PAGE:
Parshas Chayei Sarah
Caving In to Truth
By Rabbi Pinchas Winston
The life of Sarah was 127 years-[thus were] the years of Sarah's life.
Sarah died in Kiryat Arbah, which is Chevron, in the land of Canaan.
Though the Torah doesn't mention it, we know from the Midrash that it was
the Akeidah that caused Sarah to die:
"Avraham came ..." From where did he come? From Be'er Sheva. If you will
ask, who brought Sarah to Chevron, I heard that the Satan came and said to
"Where is Yitzchak?"
She answered him, "To learn about offering sacrifices."
He told her, "He is the sacrifice!"
She didn't believe him, so she went to Achiman, Shaishi, and Talmi, and
said, "You are tall and can see from a distance. See if there is an older
man and two youths."
They told her, "We see an old man and he is binding one young man, and
there is a knife in his hand!"
Immediately she died. (Yalkut Reuvani in the name of the Zohar)
Perhaps this is alluded to in the first word of the parshah, vayeheyu,
which adds up to thirty-seven (vav, yud, heh, yud, vav: 6+10+5+10+6), the
age at which Yitzchak underwent the Akeidah.
The truth is, Sarah wasn't the only one to die that day because of the
Akeidah--Yitzchak also died. According to the Midrash (Midrash HaGadol
22:12), the moment Avraham put the knife to Yitzchak's neck, his soul left
him; it only returned to him after G-d told Avraham not to lay his hands on
However, as the Ohr HaChaim points out in last week's parshah (22:20),
Yitzchak did not get back the same soul he lost, for, before the Akeidah,
his soul had been feminine (coming from Chava; Chidah, Seder HaDoros),
whereas after the Akeidah, his soul was masculine, which is what made it
possible for him to later father children. That is why the parshah ends
with the account of Rivkah's birth, as if to say, now, after the Akeidah,
Yitzchak can marry and have progeny.
What makes this interesting is that the source of Sarah's soul had also
been Chava (Chidah, Seder HaDoros). It is as if Chava's soul was somehow
rectified and returned to its source because of the Akeidah, as if the
Akeidah was a rite of passage for the soul. However, the very fact that
Rivkah was born at this precise time (Seder Olam 1), and that she continued
on the blessings that were the hallmark of Sarah's life (which represented
rectification for Chava's sin; see Perceptions, Chaye Sarah, 5758, Shabbos
Day), indicates that the loss of Yitzchak's portion of Chava's soul, and
the loss of Sarah's portion, made possible the birth of Rivkah and the
unification of the soul within one person.
So, though on the surface Sarah's death may seem disturbing, below the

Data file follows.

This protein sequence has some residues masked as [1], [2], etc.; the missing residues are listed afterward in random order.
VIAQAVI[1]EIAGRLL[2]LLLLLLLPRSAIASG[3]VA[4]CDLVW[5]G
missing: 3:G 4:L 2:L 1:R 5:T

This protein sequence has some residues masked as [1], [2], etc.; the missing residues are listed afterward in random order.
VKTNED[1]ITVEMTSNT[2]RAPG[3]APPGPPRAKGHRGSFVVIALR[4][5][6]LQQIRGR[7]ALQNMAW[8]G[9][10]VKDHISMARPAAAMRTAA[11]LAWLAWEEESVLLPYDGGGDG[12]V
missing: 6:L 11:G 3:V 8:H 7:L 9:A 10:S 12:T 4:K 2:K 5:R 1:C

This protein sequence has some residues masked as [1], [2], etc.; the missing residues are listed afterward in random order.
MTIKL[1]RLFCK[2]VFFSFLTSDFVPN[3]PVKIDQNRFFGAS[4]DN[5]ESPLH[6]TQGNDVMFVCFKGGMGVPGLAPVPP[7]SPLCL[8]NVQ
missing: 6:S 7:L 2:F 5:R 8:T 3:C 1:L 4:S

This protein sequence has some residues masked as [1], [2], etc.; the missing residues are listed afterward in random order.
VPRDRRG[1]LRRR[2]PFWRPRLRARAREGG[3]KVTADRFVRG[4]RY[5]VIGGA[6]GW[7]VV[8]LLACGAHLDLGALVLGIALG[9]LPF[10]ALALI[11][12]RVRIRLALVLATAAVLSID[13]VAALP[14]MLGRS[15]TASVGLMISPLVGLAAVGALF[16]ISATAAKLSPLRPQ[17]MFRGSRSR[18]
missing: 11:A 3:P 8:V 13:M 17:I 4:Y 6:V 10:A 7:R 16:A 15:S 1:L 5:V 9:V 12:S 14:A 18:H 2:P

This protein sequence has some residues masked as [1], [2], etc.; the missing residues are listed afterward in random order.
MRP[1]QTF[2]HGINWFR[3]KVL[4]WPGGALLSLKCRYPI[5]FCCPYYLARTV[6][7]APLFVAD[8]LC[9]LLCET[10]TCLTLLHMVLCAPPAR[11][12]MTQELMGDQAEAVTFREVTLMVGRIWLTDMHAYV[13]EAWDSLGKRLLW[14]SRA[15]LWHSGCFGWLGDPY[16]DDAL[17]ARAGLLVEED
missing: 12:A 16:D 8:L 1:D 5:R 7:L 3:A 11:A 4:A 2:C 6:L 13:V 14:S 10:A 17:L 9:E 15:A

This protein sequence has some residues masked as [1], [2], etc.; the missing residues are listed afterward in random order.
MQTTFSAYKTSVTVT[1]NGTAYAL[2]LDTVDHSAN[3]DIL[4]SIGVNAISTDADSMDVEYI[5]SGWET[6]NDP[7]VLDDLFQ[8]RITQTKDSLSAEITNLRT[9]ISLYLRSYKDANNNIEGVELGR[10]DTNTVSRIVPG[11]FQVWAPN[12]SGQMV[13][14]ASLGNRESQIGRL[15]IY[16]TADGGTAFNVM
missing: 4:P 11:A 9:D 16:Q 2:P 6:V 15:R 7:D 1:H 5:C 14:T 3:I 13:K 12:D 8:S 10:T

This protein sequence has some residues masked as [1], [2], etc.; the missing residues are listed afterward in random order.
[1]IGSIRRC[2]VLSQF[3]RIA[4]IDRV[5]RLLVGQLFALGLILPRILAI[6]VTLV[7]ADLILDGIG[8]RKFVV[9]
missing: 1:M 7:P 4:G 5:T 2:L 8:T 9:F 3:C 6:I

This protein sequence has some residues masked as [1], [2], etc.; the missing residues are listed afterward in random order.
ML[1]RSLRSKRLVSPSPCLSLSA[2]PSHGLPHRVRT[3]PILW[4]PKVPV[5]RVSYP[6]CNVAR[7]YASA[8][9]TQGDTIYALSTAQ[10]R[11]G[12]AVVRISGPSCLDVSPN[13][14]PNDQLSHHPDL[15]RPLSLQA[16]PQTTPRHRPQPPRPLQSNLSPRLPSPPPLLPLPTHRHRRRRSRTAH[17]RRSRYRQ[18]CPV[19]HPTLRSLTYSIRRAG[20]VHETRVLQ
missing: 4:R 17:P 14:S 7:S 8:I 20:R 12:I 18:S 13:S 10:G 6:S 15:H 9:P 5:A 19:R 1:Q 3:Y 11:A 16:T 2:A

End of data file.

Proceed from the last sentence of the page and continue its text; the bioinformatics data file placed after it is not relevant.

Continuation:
surface, her death represented an important turning point in history. It is
another proof of the mysterious hand of G-d orchestrating to precision the
fulfillment of His master plan--the Truth behind the
Avraham got up and bowed down to the people of the land, to the sons of
Ches. He told them, "If you wish to bury my dead, appeal on my behalf to
Ephron son of Tzohar, so that he will let me have the cave of Machpelah at
the edge of his field. Let him give it to me for the full price as a burial
property among you." (Bereishis 23:7-9)
... Why is it called "Machpelah"? Kafula b'zugos--Because it has many
couples (i.e., "kafula" is the root of the word "machpelah"). To Mamre, the
city of Arbah (four) ... (Bereishis 25:29); Rebi Yitzchak: The city of four
couples (i.e., Adam and Chava, Avraham and Sarah, Yitzchak and Rivkah, and
Ya'akov and Leah). (Eiruvin 53a)
That the Forefathers and the Foremothers are buried in Ma'aras HaMachpelah
makes the place extremely holy and important to the Jewish people. However,
the fact that Adam and Chava are buried there too makes the place extremely
mystical as well:
"The mystery of Ma'aras HaMachpelah is that Adam and Chava are buried
there, and even though this is not made known in the Torah, it is a true
tradition that has gone from mouth-to-ear; it is in the Zohar: Rebi Kisma
said: Ma'aras HaMachpelah is near the opening of Gan Aiden, for there is no
doubt that Gan Aiden is in Eretz [Yisroel]. When Chava died, Adam buried
her there, and the smell was that of Gan Aiden. For this reason, Adam
wanted to dig further, but a Heavenly Voice came out and said, 'It is
enough for you! Stand there, and do not dig further.' He was also buried
there by his son Shais, who was in his likeness. Rebi Rechumai said, 'The
Holy One, Blessed is He, was involved in his [Adam's] creation and his
death, and no one knew [about the place] until Avraham came along and
purchased it for a lot of money; the smell is that of Gan Aiden, and he
heard the voices of the Ministering Angels says, "Adam is buried there." '
" (Yalkut Reuvaini, Tziyoni, Chaye Sarah)
Wait. There's more: